What to worry about
Out of the 200-plus new features in iOS 5, there are really just three that pose new security challenges: iCloud syncing and backup, location-based services like the new Find My Friends app, and the Siri virtual assistant in the iPhone 4S. Read more...
Jim Thomas, director of IT operations at Pella Corp., expected to be wrapping up his Windows 7 deployment by now. The window and door maker, an early adopter of Microsoft's latest Windows PC operating system, began deployment in February 2009, just four months after the product shipped. Plans called for half of Pella's 5,000 desktop and laptop users to transition by the end of 2010, with the rest following by this December.
"We are not going to get there," Thomas concedes. Today, Pella has 1,800 machines running Windows 7. The rest remain on Windows XP, which celebrated its 10th birthday in August.
Pella has plenty of company. Nearly two years after Windows 7 was released in October 2009, users in most enterprises remain on Windows XP, this despite Microsoft's ending mainstream support for XP over two years ago. (Most skipped Vista, XP's unpopular successor.)
In a September survey of Computerworld readers, 88% of respondents said they have begun or are planning a move to Windows 7. Of those who said they have already moved to Windows 7, or will, some 82% say their organizations are still running XP -- down from 93% in our January 2010 survey -- and 73% say they're running Windows 7.
But 55% of those still running XP expect to fully transition to Windows 7 by the end of 2012, and 34% said they would transition some time before Microsoft ends extended support for XP in April, 2014. And 11% said they would continue to run XP after that date. (During extended support, no-charge incident support ends, warranty claims won't be honored and design changes and feature requests aren't available.) Read more...
The Electronic Frontier Foundation (EFF) said that discussions with Amazon have allayed some, though not all, of its worries about Silk.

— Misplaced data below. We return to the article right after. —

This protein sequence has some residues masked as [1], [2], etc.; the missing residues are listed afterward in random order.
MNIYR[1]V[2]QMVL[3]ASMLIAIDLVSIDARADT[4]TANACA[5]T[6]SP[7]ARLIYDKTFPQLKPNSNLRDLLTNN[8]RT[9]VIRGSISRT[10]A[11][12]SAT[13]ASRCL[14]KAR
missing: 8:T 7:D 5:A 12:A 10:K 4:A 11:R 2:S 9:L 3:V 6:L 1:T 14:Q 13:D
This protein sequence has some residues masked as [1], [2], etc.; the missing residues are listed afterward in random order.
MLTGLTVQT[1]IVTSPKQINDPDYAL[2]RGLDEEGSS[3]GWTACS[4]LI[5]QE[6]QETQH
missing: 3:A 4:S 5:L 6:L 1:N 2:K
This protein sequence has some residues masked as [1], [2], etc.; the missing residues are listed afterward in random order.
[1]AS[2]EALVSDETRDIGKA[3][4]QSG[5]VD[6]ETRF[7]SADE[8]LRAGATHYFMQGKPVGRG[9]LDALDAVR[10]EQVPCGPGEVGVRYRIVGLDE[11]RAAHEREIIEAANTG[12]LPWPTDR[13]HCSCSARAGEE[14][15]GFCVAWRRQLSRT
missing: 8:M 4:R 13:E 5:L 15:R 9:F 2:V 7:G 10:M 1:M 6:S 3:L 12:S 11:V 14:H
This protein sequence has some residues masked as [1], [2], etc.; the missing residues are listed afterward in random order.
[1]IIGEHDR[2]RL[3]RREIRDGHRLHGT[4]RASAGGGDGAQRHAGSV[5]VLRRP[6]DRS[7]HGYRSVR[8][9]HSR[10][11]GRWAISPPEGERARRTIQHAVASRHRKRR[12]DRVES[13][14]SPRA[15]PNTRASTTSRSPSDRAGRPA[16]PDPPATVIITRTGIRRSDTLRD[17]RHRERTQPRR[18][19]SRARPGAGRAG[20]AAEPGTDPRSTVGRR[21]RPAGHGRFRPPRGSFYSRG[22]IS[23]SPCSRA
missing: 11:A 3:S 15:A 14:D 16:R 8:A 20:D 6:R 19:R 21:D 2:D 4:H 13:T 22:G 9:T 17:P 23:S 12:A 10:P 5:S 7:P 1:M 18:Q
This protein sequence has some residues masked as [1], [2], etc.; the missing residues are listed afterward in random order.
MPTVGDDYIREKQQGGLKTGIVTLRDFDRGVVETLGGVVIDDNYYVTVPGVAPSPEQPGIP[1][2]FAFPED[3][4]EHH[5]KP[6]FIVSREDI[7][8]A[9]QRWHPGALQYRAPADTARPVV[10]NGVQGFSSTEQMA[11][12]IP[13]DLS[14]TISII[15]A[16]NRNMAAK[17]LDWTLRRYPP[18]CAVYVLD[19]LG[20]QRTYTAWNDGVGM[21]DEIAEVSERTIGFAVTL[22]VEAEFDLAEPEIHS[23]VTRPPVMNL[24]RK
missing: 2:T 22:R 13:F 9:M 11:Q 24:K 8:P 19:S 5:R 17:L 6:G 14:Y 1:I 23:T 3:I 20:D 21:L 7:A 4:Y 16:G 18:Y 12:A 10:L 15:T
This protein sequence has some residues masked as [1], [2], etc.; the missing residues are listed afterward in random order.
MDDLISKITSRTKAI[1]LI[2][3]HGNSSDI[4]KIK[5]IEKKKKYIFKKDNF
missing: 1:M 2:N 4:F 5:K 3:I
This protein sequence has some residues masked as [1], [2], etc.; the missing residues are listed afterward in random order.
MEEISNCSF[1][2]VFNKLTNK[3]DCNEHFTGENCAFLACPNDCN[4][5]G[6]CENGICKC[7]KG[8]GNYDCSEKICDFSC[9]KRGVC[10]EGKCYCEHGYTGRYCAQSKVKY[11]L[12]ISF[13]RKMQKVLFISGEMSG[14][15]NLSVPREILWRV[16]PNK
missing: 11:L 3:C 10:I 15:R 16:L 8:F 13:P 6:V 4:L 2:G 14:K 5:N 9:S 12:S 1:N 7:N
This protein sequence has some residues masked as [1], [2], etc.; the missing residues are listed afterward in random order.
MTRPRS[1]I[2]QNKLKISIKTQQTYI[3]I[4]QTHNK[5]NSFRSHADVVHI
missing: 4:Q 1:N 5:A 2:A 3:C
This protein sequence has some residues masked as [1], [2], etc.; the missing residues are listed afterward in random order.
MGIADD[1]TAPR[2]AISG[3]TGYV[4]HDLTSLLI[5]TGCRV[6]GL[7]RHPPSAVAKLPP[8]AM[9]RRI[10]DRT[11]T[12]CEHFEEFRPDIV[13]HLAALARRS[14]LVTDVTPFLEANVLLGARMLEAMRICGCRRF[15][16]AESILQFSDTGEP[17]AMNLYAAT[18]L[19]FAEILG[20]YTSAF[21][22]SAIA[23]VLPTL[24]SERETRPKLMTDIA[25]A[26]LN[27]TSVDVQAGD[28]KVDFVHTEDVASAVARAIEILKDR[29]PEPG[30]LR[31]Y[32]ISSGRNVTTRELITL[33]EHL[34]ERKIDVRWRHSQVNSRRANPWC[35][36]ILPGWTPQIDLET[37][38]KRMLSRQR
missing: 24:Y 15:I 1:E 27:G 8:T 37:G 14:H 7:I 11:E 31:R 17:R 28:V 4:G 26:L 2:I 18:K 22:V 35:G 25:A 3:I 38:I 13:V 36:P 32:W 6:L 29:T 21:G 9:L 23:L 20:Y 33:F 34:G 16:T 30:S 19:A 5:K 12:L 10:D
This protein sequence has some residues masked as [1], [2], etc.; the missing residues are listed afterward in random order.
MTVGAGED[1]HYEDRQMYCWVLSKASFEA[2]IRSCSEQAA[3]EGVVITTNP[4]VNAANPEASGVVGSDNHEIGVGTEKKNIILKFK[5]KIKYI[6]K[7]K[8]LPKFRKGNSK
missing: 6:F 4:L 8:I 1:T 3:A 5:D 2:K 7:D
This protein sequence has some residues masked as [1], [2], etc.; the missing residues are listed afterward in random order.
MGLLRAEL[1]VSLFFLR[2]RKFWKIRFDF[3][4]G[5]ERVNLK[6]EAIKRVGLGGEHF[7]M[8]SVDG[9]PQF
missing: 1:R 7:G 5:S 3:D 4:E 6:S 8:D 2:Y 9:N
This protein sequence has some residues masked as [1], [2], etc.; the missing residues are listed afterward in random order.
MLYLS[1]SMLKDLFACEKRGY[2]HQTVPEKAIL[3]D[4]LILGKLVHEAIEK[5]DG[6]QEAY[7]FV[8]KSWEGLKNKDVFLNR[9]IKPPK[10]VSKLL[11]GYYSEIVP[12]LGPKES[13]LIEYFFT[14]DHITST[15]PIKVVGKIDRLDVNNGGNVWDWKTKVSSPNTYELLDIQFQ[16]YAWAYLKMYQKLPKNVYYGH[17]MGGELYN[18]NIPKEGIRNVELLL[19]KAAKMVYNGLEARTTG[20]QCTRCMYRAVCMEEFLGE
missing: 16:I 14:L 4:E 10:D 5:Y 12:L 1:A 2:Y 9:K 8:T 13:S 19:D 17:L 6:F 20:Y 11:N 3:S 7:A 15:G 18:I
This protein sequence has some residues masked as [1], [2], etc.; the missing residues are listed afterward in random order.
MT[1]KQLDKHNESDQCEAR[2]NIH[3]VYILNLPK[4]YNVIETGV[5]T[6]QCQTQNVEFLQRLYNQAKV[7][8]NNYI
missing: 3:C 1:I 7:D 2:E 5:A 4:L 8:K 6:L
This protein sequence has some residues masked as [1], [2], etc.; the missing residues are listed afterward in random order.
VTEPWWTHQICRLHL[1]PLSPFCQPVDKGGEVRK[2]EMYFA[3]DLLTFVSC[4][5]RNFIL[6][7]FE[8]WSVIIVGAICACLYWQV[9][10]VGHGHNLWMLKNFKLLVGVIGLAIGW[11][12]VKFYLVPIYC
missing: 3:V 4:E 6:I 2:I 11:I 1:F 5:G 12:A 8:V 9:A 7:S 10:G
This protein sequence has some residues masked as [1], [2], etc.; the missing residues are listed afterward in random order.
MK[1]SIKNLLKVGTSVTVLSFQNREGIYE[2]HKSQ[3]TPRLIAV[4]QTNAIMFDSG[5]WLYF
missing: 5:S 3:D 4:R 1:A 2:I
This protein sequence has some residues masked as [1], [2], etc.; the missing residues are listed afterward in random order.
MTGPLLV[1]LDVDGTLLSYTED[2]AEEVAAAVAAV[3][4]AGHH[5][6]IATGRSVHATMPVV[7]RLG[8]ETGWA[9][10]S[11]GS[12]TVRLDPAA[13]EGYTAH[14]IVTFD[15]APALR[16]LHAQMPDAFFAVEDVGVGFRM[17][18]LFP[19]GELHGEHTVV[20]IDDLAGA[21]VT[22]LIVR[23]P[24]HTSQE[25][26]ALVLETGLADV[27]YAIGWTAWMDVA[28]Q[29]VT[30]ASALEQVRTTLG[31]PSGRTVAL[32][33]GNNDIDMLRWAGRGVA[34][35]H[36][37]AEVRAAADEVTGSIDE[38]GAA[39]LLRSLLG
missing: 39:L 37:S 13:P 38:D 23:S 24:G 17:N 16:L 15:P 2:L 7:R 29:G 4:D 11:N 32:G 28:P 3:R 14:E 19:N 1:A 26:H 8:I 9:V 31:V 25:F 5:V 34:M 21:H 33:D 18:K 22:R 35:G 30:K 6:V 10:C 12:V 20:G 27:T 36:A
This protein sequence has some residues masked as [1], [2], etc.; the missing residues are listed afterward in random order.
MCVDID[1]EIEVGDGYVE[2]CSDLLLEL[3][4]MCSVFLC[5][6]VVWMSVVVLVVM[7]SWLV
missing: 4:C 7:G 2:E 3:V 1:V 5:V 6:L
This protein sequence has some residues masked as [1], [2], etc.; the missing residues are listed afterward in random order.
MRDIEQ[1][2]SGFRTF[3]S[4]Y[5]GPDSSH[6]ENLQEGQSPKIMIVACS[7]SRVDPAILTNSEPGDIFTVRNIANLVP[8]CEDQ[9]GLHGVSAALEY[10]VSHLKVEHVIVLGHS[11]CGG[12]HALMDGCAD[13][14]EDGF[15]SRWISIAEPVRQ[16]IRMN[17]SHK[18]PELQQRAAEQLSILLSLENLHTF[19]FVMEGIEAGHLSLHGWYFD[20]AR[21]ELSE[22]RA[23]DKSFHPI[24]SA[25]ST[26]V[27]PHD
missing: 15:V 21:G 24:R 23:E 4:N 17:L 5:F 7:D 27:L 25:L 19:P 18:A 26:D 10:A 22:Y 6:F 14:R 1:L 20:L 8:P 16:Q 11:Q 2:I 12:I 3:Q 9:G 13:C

"We're happy with a lot of things that we were initially nervous about," said Dan Auerbach, a staff technologist with EFF, in an interview today. "But there are still some pretty serious remaining privacy concerns."
Amazon introduced Silk -- the browser that will be built into the Kindle Fire tablet -- late last month. The Fire, which is being pre-sold by Amazon for $199, will start shipping in mid-November. Read more...
China's biggest producer of rare earths is suspending production for one month in hopes of boosting slumping prices of the exotic minerals used in mobile phones and other high-tech products.
This week's move by Inner Mongolia Baotou Steel Rare-Earth (Group) Hi-Tech might fuel tensions with the United States and Europe. They have questioned Beijing's decision announced earlier to limit exports while it tries to develop its own manufacturers of magnets and other products made of rare earths.
In a statement through the Shanghai Stock Exchange, Baotou Steel said it wants to "balance supply and demand" after prices for rare earths fell amid uncertainty about the U.S. and European economic outlooks.
Rare earths are a group of 17 minerals used in manufacturing flat-screen TVs, mobile phones, batteries for electric cars, wind turbines and weaponry. Read more...
In a move that should surprise no one, McDonald’s has announced that it is launching it own digital content channel for play inside of its fast food restaurants. It will be HD, and provided by two displays up to 46-inches in size per venue.
The content on the McDonald’s Channel will range from local news based on the location of the store, as well as local sports scores, and specialized shows called “pods” that will focus on different people in the McDonald’s sphere of influence. As a customer eats they will be treated to vignettes about mom’s who work at McDonald’s, athletes who are sponsored by McDonald’s, along with advertising for the different foods the chain produces.
Really, this make sense since customers that are eating inside the store are a captive audience looking for something to do as they chew or wait in line. McDonald’s has undergone a major overhaul in many stores to make the chain look like a “cafe” setting, which ties directly into this new TV channel launch. Read more...